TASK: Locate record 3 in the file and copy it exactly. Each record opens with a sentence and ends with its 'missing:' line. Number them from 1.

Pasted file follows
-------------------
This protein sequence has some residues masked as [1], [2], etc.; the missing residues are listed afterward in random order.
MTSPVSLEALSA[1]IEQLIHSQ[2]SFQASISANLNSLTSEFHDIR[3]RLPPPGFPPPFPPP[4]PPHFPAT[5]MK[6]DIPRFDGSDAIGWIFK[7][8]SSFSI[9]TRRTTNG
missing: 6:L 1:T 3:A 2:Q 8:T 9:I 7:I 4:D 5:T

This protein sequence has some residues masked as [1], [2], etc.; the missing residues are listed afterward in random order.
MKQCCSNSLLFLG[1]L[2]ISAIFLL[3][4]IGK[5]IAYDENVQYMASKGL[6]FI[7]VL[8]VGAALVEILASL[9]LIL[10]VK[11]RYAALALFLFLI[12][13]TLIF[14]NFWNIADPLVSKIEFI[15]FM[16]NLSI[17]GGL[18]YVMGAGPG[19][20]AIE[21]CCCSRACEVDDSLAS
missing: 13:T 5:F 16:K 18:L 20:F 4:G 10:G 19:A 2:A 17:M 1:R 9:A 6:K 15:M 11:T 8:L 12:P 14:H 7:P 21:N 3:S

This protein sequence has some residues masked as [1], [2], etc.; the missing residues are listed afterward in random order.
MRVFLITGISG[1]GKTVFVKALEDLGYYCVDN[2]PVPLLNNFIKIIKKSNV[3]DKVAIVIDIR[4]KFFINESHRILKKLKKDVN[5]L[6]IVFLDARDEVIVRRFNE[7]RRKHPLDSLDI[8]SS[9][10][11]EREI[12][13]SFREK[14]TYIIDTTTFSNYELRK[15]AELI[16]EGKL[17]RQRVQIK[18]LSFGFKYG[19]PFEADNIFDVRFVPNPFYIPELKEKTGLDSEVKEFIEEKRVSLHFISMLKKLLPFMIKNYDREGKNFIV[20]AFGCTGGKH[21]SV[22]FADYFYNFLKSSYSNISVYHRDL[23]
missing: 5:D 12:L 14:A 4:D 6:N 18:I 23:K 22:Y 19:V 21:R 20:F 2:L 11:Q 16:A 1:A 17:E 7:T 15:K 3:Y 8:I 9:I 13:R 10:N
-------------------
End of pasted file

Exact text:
This protein sequence has some residues masked as [1], [2], etc.; the missing residues are listed afterward in random order.
MRVFLITGISG[1]GKTVFVKALEDLGYYCVDN[2]PVPLLNNFIKIIKKSNV[3]DKVAIVIDIR[4]KFFINESHRILKKLKKDVN[5]L[6]IVFLDARDEVIVRRFNE[7]RRKHPLDSLDI[8]SS[9][10][11]EREI[12][13]SFREK[14]TYIIDTTTFSNYELRK[15]AELI[16]EGKL[17]RQRVQIK[18]LSFGFKYG[19]PFEADNIFDVRFVPNPFYIPELKEKTGLDSEVKEFIEEKRVSLHFISMLKKLLPFMIKNYDREGKNFIV[20]AFGCTGGKH[21]SV[22]FADYFYNFLKSSYSNISVYHRDL[23]
missing: 5:D 12:L 14:A 4:D 6:N 18:I 23:K 22:Y 19:V 21:R 20:F 2:L 11:Q 16:A 1:A 17:E 7:T 15:K 3:Y 8:I 9:I 13:R 10:N